If we really want to see sinners converted and saints edified, we must confront them with the truth of God's awesome sovereignty. We must tell them, as Rolfe Barnard did, "Son, all you need to do to be saved is bow to Jesus the Lord." We must assure people that no sinner who ever bowed to Christ in repentance and faith was ever turned away. He was welcomed into the arms of grace. However, we must also tell them that the only way they can come to Christ is with a heart that is ready to submit to Him as the only Lord. The Sovereignty of God and the Lordship of Christ is not only the one safe and sure place for a saint to rest, it is also the one and only safe and sure place for a poor lost sinner to rest.
Let me close with a quotation from a great preacher blessed by God in bringing many souls to a living faith in Christ:
The fact that conversion and salvation are all of God, is an humbling truth. It is because of its humbling character that men do not like it. To be told that God alone must save me if I am to be saved, and that I am in his hand, as clay is in the hands of the potter, "I do not like it," saith one. Well, I thought you would not; whoever dreamed you would? If you had liked it, perhaps it had not been true; your not liking it is an indirect evidence of its truthfulness. To be told that "he must work all my works in me," who can bring me so low as that? Where is boasting then? It is excluded. By what law? The law of works? No, but the law of grace. Grace puts its hand on their boasting mouth, and shuts it once and for all; and then it takes its hand off from the mouth, and that mouth now does not fear to speak to man, though it trembles at the very thought of taking any honour and glory from God. I must say, I am compelled to say, that the doctrine which leaves salvation to the creature, and tells him that it depends upon himself, is the exaltation of the flesh, and a dishonouring of God. But that which puts in God's hand man, fallen man, and tells man that though he has destroyed himself, yet his salvation must be of God, that doctrine humbles man in the very dust, and then he is just in the right place to receive the grace and mercy of God. It is a humbling doctrine.
Again, this doctrine gives the death blow to all self-sufficiency. What the Arminian wants to do is to arouse man's activity; what we want to do is kill it once and for all, to show him that he is lost and ruined, and his activities are not now at all equal to the work of conversion; that he must look upward. They seek to make the man stand up; we seek to bring him down, and make him feel that there he lies in the hand of God, and that his business is to submit himself to God, and cry aloud, "Lord, save, or I perish." We hold that the man is never so near grace as when he begins to feel that he can do nothing at all. When he says, "I can pray, I can believe, I can do this, and I can do the other," marks of self-sufficiency and arrogance are on his brow. But when he comes to his knees and cries;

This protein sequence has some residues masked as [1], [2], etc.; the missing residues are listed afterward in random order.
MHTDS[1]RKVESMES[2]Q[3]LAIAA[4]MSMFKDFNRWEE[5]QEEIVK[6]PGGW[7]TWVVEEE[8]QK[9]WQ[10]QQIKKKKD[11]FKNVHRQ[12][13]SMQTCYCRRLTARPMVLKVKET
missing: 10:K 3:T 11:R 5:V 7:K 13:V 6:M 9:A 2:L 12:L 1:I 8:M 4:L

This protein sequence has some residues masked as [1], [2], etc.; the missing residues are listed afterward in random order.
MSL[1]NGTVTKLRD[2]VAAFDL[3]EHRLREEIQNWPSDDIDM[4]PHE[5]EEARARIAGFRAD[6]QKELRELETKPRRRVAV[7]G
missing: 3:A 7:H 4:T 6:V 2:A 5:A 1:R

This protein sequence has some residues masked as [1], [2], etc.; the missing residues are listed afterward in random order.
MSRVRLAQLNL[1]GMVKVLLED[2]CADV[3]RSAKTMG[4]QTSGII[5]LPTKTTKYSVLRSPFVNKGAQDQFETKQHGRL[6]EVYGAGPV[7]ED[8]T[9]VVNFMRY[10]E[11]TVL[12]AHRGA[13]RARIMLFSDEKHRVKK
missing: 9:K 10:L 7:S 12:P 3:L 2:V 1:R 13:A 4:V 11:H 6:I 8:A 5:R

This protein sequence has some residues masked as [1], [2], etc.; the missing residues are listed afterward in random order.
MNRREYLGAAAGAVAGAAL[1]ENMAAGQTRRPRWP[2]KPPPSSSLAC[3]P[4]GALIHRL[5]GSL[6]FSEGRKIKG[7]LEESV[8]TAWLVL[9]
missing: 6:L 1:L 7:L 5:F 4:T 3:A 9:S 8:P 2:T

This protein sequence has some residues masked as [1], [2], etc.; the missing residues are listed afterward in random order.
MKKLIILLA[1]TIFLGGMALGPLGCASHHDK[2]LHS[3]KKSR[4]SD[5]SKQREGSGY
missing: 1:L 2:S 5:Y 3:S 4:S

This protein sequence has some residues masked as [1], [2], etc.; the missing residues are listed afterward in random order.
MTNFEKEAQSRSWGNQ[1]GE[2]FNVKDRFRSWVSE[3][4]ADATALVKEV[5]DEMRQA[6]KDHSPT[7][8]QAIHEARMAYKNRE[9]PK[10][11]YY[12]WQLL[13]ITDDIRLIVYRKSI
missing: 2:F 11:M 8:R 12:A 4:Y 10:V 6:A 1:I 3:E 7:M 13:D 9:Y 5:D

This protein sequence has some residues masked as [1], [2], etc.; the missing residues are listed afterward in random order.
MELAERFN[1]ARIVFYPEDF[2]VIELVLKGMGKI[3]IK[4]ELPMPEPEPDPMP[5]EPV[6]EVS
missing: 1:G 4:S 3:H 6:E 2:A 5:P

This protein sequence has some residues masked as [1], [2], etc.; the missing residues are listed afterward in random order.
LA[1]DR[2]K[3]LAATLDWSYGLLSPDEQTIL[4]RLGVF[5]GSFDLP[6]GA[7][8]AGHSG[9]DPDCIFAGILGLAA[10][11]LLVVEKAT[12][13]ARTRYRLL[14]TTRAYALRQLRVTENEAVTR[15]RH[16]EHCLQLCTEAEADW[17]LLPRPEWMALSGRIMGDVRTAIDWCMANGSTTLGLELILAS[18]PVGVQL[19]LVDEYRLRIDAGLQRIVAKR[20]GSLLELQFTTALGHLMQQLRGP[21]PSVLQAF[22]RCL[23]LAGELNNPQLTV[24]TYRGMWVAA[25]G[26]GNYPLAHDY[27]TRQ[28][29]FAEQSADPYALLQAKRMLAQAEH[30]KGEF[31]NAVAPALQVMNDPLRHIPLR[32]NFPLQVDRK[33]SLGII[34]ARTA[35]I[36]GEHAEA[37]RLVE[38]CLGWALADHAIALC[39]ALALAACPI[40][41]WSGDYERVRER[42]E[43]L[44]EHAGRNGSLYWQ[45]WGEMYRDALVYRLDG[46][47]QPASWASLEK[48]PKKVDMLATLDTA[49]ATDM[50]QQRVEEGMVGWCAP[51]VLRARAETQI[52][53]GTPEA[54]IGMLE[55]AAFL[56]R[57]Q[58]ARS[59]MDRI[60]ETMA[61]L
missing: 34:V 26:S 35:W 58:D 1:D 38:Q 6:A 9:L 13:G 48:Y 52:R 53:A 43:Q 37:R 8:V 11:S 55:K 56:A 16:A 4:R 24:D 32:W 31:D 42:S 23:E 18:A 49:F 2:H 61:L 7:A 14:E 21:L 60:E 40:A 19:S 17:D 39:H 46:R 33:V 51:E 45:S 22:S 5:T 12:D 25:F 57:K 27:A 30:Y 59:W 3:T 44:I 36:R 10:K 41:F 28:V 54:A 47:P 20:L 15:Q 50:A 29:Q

"Oh, for this no strength I find, my strength is at thy feet to lie,"
then we think that God has blessed him, and that the work of grace is in his soul. O sinner! Think not that thy own unaided arm can get the victory. Cry unto God, and beg him to take your soul in hand, for you cannot be saved unless he doeth it for you. Bless him for the promise that says, "Him that cometh unto me, I will not cast out." Oh! Cry to him, "Lord, draw me by thy grace, that I may run after thee; work all my works in me, and bring me to thyself and save me!" Not to your self do we bid thee look, nor to your prayers, nor to your faith, but to Christ and to his cross, and to that God who is "able to save to the uttermost them that come unto God by him."
C.H. Spurgeon, New Park Street Pulpit, Vol 6, p.257.
Maybe, just maybe, if we understood and preached the gospel as Spurgeon did, God would be blessed to convict and convert sinners under our ministry as He did under Spurgeon's ministry. Maybe, just maybe, if believers today really understood just how sovereign and gracious God is, the counseling couches would be empty and the prayer and worship meetings would be full.
Has this message been a blessing to you? You can secure it in print in tract form by writing: Sound of Grace, P.O. Box 185, Webster, NY 14580.